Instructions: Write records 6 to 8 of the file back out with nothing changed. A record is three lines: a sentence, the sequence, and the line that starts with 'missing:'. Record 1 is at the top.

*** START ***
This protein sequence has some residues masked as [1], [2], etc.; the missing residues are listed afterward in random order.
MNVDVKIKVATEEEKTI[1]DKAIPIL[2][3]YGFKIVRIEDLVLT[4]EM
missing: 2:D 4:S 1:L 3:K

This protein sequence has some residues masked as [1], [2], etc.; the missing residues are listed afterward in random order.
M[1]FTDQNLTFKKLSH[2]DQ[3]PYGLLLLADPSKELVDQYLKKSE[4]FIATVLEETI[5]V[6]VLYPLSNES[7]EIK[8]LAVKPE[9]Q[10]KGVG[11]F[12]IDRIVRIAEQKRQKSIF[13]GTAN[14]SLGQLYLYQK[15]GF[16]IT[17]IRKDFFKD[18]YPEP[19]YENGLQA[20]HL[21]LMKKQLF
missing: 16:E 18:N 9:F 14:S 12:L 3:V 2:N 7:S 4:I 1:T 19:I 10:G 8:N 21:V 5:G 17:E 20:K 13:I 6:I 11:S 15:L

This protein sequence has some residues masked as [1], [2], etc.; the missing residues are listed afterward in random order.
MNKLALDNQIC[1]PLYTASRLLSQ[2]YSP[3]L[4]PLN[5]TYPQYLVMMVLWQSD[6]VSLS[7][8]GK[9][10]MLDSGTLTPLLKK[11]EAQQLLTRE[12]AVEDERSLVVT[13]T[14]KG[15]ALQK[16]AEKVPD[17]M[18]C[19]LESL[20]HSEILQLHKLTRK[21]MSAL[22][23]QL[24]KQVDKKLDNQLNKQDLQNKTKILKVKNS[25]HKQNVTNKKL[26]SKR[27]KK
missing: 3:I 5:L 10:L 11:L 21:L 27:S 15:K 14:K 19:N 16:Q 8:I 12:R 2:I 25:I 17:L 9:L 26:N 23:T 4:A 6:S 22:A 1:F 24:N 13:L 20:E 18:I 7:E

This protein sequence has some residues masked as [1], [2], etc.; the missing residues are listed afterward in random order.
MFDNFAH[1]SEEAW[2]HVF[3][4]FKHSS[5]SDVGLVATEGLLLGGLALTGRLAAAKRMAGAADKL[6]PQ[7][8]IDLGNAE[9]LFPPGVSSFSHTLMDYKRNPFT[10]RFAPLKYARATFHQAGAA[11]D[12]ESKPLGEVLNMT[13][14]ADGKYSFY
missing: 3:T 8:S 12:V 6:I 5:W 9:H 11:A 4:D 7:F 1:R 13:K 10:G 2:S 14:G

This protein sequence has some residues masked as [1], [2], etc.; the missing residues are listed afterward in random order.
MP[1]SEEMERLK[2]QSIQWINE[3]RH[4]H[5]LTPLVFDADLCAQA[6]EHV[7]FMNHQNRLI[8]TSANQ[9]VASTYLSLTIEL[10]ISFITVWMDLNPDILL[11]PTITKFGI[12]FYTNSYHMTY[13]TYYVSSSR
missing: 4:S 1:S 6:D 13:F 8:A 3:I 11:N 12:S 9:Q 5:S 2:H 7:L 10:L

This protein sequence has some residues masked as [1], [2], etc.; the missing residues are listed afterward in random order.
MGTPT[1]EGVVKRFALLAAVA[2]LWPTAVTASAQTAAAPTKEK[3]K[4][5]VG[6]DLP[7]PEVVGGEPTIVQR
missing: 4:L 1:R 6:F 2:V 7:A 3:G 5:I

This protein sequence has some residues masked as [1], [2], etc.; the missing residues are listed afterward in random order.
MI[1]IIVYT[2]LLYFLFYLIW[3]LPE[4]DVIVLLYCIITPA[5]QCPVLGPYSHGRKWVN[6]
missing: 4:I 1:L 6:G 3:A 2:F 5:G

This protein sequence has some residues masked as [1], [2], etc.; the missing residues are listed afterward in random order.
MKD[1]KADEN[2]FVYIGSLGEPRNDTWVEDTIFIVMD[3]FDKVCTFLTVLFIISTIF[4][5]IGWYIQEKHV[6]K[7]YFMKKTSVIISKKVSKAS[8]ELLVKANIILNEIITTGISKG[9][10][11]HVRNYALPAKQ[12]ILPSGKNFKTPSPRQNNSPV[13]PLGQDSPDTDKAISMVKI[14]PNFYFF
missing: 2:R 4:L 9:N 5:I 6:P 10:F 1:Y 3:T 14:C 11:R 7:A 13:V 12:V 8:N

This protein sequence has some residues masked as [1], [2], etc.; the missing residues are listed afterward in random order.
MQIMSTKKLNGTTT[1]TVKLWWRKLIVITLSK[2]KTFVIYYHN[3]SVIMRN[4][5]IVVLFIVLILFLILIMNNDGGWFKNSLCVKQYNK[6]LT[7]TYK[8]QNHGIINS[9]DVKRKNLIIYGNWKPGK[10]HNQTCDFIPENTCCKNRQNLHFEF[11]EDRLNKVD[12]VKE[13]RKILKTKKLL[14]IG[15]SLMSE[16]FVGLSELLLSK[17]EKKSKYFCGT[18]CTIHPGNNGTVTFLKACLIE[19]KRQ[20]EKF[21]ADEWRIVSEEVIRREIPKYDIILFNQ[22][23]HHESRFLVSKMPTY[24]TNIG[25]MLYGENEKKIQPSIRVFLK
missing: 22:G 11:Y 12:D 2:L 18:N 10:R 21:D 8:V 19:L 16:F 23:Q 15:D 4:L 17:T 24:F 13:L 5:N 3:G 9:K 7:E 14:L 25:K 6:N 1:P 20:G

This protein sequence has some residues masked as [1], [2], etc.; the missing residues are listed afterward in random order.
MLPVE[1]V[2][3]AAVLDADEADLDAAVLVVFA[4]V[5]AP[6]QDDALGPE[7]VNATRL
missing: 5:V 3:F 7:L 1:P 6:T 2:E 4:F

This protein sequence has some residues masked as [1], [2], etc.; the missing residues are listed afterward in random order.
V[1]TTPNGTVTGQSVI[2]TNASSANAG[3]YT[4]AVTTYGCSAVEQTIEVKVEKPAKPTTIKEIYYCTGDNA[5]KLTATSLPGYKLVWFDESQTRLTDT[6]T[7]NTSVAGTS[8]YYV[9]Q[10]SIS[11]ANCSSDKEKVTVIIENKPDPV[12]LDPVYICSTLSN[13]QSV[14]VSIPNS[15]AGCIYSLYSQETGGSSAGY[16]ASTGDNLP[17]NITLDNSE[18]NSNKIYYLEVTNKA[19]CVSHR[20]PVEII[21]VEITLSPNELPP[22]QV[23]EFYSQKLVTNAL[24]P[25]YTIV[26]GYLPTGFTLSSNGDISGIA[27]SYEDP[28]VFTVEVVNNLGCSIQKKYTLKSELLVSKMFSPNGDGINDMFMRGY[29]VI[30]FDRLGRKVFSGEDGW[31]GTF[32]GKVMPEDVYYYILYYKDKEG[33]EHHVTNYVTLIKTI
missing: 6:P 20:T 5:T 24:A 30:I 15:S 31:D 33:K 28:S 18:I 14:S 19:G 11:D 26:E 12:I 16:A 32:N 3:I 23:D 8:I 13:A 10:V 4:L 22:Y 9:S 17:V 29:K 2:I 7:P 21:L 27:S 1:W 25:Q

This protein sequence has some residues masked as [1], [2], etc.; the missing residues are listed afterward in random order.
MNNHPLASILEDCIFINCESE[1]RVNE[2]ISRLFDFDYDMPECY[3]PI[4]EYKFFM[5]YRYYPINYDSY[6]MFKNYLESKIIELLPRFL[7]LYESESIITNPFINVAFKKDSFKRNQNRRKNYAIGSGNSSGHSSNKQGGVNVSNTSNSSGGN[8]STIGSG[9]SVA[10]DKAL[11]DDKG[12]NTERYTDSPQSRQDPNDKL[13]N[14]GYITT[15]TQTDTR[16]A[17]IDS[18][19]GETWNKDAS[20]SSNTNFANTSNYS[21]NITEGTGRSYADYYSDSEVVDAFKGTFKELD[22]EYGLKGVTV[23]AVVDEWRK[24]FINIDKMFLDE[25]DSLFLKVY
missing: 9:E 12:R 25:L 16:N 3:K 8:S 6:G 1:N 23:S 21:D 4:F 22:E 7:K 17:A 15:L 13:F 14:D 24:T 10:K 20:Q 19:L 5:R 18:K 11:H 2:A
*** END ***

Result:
This protein sequence has some residues masked as [1], [2], etc.; the missing residues are listed afterward in random order.
MGTPT[1]EGVVKRFALLAAVA[2]LWPTAVTASAQTAAAPTKEK[3]K[4][5]VG[6]DLP[7]PEVVGGEPTIVQR
missing: 4:L 1:R 6:F 2:V 7:A 3:G 5:I

This protein sequence has some residues masked as [1], [2], etc.; the missing residues are listed afterward in random order.
MI[1]IIVYT[2]LLYFLFYLIW[3]LPE[4]DVIVLLYCIITPA[5]QCPVLGPYSHGRKWVN[6]
missing: 4:I 1:L 6:G 3:A 2:F 5:G

This protein sequence has some residues masked as [1], [2], etc.; the missing residues are listed afterward in random order.
MKD[1]KADEN[2]FVYIGSLGEPRNDTWVEDTIFIVMD[3]FDKVCTFLTVLFIISTIF[4][5]IGWYIQEKHV[6]K[7]YFMKKTSVIISKKVSKAS[8]ELLVKANIILNEIITTGISKG[9][10][11]HVRNYALPAKQ[12]ILPSGKNFKTPSPRQNNSPV[13]PLGQDSPDTDKAISMVKI[14]PNFYFF
missing: 2:R 4:L 9:N 5:I 6:P 10:F 1:Y 3:T 14:C 11:R 7:A 13:V 12:V 8:N